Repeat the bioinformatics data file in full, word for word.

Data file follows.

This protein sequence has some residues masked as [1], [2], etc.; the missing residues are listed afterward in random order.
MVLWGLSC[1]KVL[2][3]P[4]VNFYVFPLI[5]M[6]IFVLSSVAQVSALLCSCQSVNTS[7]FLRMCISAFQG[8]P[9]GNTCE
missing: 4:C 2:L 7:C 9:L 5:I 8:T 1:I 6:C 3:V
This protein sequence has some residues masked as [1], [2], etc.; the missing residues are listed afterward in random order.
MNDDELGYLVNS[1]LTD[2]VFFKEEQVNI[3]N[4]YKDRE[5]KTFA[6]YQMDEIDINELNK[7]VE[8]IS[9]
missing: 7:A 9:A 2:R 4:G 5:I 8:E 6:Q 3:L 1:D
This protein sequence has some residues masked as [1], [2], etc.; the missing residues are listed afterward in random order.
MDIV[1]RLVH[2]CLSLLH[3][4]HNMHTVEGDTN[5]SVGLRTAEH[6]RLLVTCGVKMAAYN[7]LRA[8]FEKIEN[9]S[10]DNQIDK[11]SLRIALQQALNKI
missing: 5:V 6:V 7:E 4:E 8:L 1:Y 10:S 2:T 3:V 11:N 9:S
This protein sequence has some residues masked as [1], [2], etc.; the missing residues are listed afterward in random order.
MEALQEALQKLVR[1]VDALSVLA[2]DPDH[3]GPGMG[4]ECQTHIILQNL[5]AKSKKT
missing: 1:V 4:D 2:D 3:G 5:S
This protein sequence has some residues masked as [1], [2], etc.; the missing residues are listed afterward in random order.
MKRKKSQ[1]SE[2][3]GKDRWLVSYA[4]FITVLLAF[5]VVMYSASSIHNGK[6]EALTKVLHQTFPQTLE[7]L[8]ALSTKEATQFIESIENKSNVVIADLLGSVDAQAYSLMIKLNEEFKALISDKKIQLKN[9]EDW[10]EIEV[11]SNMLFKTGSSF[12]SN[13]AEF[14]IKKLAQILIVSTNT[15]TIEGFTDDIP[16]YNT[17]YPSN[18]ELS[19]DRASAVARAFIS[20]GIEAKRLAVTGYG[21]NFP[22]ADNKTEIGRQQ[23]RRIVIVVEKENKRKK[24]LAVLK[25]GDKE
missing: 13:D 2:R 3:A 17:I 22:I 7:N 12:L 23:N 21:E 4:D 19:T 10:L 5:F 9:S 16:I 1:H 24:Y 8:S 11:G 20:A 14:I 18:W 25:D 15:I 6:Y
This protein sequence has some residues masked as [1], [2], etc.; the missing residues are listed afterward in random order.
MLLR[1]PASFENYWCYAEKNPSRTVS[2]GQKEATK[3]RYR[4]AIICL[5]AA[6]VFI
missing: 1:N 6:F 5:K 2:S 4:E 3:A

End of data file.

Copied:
This protein sequence has some residues masked as [1], [2], etc.; the missing residues are listed afterward in random order.
MVLWGLSC[1]KVL[2][3]P[4]VNFYVFPLI[5]M[6]IFVLSSVAQVSALLCSCQSVNTS[7]FLRMCISAFQG[8]P[9]GNTCE
missing: 4:C 2:L 7:C 9:L 5:I 8:T 1:I 6:C 3:V
This protein sequence has some residues masked as [1], [2], etc.; the missing residues are listed afterward in random order.
MNDDELGYLVNS[1]LTD[2]VFFKEEQVNI[3]N[4]YKDRE[5]KTFA[6]YQMDEIDINELNK[7]VE[8]IS[9]
missing: 7:A 9:A 2:R 4:G 5:I 8:E 6:Q 3:L 1:D
This protein sequence has some residues masked as [1], [2], etc.; the missing residues are listed afterward in random order.
MDIV[1]RLVH[2]CLSLLH[3][4]HNMHTVEGDTN[5]SVGLRTAEH[6]RLLVTCGVKMAAYN[7]LRA[8]FEKIEN[9]S[10]DNQIDK[11]SLRIALQQALNKI
missing: 5:V 6:V 7:E 4:E 8:L 1:Y 10:S 2:T 3:V 11:N 9:S
This protein sequence has some residues masked as [1], [2], etc.; the missing residues are listed afterward in random order.
MEALQEALQKLVR[1]VDALSVLA[2]DPDH[3]GPGMG[4]ECQTHIILQNL[5]AKSKKT
missing: 1:V 4:D 2:D 3:G 5:S
This protein sequence has some residues masked as [1], [2], etc.; the missing residues are listed afterward in random order.
MKRKKSQ[1]SE[2][3]GKDRWLVSYA[4]FITVLLAF[5]VVMYSASSIHNGK[6]EALTKVLHQTFPQTLE[7]L[8]ALSTKEATQFIESIENKSNVVIADLLGSVDAQAYSLMIKLNEEFKALISDKKIQLKN[9]EDW[10]EIEV[11]SNMLFKTGSSF[12]SN[13]AEF[14]IKKLAQILIVSTNT[15]TIEGFTDDIP[16]YNT[17]YPSN[18]ELS[19]DRASAVARAFIS[20]GIEAKRLAVTGYG[21]NFP[22]ADNKTEIGRQQ[23]RRIVIVVEKENKRKK[24]LAVLK[25]GDKE
missing: 13:D 2:R 3:A 17:I 22:I 7:N 12:L 23:N 21:E 4:D 19:T 10:L 5:F 9:S 16:I 1:H 24:Y 8:S 11:G 20:A 14:I 18:W 25:D 15:I 6:Y
This protein sequence has some residues masked as [1], [2], etc.; the missing residues are listed afterward in random order.
MLLR[1]PASFENYWCYAEKNPSRTVS[2]GQKEATK[3]RYR[4]AIICL[5]AA[6]VFI
missing: 1:N 6:F 5:K 2:S 4:E 3:A